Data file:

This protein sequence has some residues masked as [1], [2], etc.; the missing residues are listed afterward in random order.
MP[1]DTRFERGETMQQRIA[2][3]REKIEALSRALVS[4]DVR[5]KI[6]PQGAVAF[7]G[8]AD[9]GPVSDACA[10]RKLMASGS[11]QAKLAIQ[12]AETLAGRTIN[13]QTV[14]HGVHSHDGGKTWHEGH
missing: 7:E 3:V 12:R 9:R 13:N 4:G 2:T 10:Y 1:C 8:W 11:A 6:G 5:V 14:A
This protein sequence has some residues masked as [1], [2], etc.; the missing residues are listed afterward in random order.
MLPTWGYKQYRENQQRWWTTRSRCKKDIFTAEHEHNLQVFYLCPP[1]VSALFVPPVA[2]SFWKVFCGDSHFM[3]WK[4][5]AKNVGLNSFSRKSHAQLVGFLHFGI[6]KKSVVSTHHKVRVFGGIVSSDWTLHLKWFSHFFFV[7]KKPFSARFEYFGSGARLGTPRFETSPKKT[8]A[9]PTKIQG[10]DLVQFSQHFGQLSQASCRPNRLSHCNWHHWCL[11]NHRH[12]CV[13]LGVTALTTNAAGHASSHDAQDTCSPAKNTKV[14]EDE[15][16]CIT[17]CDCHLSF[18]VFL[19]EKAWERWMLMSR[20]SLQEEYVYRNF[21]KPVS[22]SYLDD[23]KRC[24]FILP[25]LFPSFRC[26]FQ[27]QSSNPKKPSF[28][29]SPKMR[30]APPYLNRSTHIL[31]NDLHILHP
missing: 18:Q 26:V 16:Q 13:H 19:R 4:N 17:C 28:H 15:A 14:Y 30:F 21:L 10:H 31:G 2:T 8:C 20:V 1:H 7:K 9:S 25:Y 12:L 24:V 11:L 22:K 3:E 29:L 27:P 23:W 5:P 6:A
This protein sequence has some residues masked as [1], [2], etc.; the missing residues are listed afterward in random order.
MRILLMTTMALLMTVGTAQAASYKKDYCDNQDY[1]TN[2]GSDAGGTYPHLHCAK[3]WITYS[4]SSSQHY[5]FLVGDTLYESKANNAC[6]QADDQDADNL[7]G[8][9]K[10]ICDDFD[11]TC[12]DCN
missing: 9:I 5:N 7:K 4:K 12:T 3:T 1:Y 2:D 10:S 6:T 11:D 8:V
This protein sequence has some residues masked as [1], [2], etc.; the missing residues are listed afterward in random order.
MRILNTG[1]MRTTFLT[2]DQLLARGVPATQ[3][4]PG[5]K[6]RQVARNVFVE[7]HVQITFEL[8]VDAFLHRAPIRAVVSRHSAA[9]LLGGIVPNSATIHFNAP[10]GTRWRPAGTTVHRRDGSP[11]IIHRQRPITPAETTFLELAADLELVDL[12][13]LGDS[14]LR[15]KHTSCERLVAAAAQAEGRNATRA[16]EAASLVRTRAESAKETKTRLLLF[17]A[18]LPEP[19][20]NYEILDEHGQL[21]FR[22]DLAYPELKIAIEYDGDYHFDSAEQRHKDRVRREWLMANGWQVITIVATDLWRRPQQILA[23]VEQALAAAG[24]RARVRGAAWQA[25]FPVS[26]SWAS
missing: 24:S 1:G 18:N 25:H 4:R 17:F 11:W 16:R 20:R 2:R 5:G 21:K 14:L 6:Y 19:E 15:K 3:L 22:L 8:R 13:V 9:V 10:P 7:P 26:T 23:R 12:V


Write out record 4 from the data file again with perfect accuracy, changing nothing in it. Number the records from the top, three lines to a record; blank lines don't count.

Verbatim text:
This protein sequence has some residues masked as [1], [2], etc.; the missing residues are listed afterward in random order.
MRILNTG[1]MRTTFLT[2]DQLLARGVPATQ[3][4]PG[5]K[6]RQVARNVFVE[7]HVQITFEL[8]VDAFLHRAPIRAVVSRHSAA[9]LLGGIVPNSATIHFNAP[10]GTRWRPAGTTVHRRDGSP[11]IIHRQRPITPAETTFLELAADLELVDL[12][13]LGDS[14]LR[15]KHTSCERLVAAAAQAEGRNATRA[16]EAASLVRTRAESAKETKTRLLLF[17]A[18]LPEP[19][20]NYEILDEHGQL[21]FR[22]DLAYPELKIAIEYDGDYHFDSAEQRHKDRVRREWLMANGWQVITIVATDLWRRPQQILA[23]VEQALAAAG[24]RARVRGAAWQA[25]FPVS[26]SWAS
missing: 24:S 1:G 18:N 25:H 4:R 17:F 11:W 16:R 20:R 2:R 5:G 21:K 14:L 6:Y 19:E 15:K 3:L 22:L 8:R 13:V 9:V 10:P 7:P 26:T 23:R 12:V